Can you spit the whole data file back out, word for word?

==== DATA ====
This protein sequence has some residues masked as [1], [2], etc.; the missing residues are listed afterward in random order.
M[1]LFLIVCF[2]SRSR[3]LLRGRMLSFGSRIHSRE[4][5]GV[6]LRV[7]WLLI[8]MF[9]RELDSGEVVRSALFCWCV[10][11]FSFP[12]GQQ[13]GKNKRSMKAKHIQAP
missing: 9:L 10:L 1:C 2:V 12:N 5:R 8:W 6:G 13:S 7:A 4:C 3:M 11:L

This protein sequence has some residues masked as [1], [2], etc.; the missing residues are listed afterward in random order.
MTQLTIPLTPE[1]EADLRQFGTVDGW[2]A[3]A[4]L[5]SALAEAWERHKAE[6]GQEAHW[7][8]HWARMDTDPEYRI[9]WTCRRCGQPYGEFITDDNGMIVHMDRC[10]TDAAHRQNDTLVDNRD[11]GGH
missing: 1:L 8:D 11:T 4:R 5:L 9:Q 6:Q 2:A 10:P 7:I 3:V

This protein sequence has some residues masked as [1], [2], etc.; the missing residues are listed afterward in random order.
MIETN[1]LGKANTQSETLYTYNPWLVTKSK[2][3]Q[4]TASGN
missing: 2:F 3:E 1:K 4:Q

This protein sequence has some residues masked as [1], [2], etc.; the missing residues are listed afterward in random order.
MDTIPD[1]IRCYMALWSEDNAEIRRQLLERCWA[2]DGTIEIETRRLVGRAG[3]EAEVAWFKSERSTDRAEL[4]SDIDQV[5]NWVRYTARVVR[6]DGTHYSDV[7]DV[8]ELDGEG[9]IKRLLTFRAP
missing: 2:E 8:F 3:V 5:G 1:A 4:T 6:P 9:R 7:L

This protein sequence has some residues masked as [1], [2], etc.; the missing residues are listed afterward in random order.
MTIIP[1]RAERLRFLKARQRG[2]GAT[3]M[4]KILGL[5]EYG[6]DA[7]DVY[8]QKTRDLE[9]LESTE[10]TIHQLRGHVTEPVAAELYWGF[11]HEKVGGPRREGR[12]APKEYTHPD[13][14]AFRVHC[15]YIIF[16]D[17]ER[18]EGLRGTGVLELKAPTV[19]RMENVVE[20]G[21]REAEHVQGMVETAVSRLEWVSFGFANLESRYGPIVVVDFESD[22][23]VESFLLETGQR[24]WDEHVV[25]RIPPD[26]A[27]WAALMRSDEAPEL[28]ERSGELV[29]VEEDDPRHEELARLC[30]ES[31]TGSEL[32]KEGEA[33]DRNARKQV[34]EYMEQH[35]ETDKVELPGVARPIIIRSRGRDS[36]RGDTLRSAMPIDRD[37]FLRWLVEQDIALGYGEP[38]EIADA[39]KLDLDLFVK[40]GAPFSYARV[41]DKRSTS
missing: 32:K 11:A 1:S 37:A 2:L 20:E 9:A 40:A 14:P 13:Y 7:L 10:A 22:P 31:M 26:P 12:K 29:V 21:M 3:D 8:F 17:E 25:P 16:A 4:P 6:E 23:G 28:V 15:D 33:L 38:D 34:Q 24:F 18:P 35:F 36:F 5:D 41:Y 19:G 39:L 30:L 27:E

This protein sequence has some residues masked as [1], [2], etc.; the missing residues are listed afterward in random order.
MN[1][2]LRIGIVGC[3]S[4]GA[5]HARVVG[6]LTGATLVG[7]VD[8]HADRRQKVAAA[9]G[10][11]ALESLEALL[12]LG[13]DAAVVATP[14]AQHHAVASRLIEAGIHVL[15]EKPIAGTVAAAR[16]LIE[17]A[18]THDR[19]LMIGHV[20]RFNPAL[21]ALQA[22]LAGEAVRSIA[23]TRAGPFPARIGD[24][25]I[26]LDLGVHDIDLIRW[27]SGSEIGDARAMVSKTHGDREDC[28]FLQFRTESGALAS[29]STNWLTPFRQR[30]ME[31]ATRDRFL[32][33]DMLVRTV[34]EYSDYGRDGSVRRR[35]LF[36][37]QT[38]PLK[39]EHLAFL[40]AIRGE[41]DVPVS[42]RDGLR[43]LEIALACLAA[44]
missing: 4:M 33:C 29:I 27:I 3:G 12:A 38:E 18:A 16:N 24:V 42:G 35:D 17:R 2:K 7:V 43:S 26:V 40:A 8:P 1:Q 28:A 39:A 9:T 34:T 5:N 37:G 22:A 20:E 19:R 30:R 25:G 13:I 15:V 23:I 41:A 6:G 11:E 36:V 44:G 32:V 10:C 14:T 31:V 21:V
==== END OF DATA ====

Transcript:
This protein sequence has some residues masked as [1], [2], etc.; the missing residues are listed afterward in random order.
M[1]LFLIVCF[2]SRSR[3]LLRGRMLSFGSRIHSRE[4][5]GV[6]LRV[7]WLLI[8]MF[9]RELDSGEVVRSALFCWCV[10][11]FSFP[12]GQQ[13]GKNKRSMKAKHIQAP
missing: 9:L 10:L 1:C 2:V 12:N 5:R 8:W 6:G 13:S 7:A 4:C 3:M 11:L

This protein sequence has some residues masked as [1], [2], etc.; the missing residues are listed afterward in random order.
MTQLTIPLTPE[1]EADLRQFGTVDGW[2]A[3]A[4]L[5]SALAEAWERHKAE[6]GQEAHW[7][8]HWARMDTDPEYRI[9]WTCRRCGQPYGEFITDDNGMIVHMDRC[10]TDAAHRQNDTLVDNRD[11]GGH
missing: 1:L 8:D 11:T 4:R 5:L 9:Q 6:Q 2:A 10:P 7:I 3:V

This protein sequence has some residues masked as [1], [2], etc.; the missing residues are listed afterward in random order.
MIETN[1]LGKANTQSETLYTYNPWLVTKSK[2][3]Q[4]TASGN
missing: 2:F 3:E 1:K 4:Q

This protein sequence has some residues masked as [1], [2], etc.; the missing residues are listed afterward in random order.
MDTIPD[1]IRCYMALWSEDNAEIRRQLLERCWA[2]DGTIEIETRRLVGRAG[3]EAEVAWFKSERSTDRAEL[4]SDIDQV[5]NWVRYTARVVR[6]DGTHYSDV[7]DV[8]ELDGEG[9]IKRLLTFRAP
missing: 2:E 8:F 3:V 5:G 1:A 4:T 6:P 9:R 7:L

This protein sequence has some residues masked as [1], [2], etc.; the missing residues are listed afterward in random order.
MTIIP[1]RAERLRFLKARQRG[2]GAT[3]M[4]KILGL[5]EYG[6]DA[7]DVY[8]QKTRDLE[9]LESTE[10]TIHQLRGHVTEPVAAELYWGF[11]HEKVGGPRREGR[12]APKEYTHPD[13][14]AFRVHC[15]YIIF[16]D[17]ER[18]EGLRGTGVLELKAPTV[19]RMENVVE[20]G[21]REAEHVQGMVETAVSRLEWVSFGFANLESRYGPIVVVDFESD[22][23]VESFLLETGQR[24]WDEHVV[25]RIPPD[26]A[27]WAALMRSDEAPEL[28]ERSGELV[29]VEEDDPRHEELARLC[30]ES[31]TGSEL[32]KEGEA[33]DRNARKQV[34]EYMEQH[35]ETDKVELPGVARPIIIRSRGRDS[36]RGDTLRSAMPIDRD[37]FLRWLVEQDIALGYGEP[38]EIADA[39]KLDLDLFVK[40]GAPFSYARV[41]DKRSTS
missing: 32:K 11:A 1:S 37:A 2:L 20:E 9:A 40:A 14:P 13:Y 7:L 10:A 22:P 31:M 26:P 12:K 29:V 21:M 3:D 8:F 17:E 25:P 16:A 4:P 6:E 23:G 28:V 15:D 33:L 38:D 34:Q 24:F 18:P 35:F 36:F 5:D 41:Y 19:G 39:L 30:L 27:E

This protein sequence has some residues masked as [1], [2], etc.; the missing residues are listed afterward in random order.
MN[1][2]LRIGIVGC[3]S[4]GA[5]HARVVG[6]LTGATLVG[7]VD[8]HADRRQKVAAA[9]G[10][11]ALESLEALL[12]LG[13]DAAVVATP[14]AQHHAVASRLIEAGIHVL[15]EKPIAGTVAAAR[16]LIE[17]A[18]THDR[19]LMIGHV[20]RFNPAL[21]ALQA[22]LAGEAVRSIA[23]TRAGPFPARIGD[24][25]I[26]LDLGVHDIDLIRW[27]SGSEIGDARAMVSKTHGDREDC[28]FLQFRTESGALAS[29]STNWLTPFRQR[30]ME[31]ATRDRFL[32][33]DMLVRTV[34]EYSDYGRDGSVRRR[35]LF[36][37]QT[38]PLK[39]EHLAFL[40]AIRGE[41]DVPVS[42]RDGLR[43]LEIALACLAA[44]
missing: 4:M 33:C 29:I 27:I 3:G 12:A 38:E 18:A 16:N 24:V 42:G 35:D 17:R 2:K 7:V 43:S 26:V 40:A 8:P 1:Q 28:A 39:A 9:T 34:T 5:N 37:G 22:A 20:E 19:R 30:R 25:G 13:I 15:V 23:I 41:A 6:G 11:E 36:V 44:G 32:V 10:C 14:T 31:V 21:V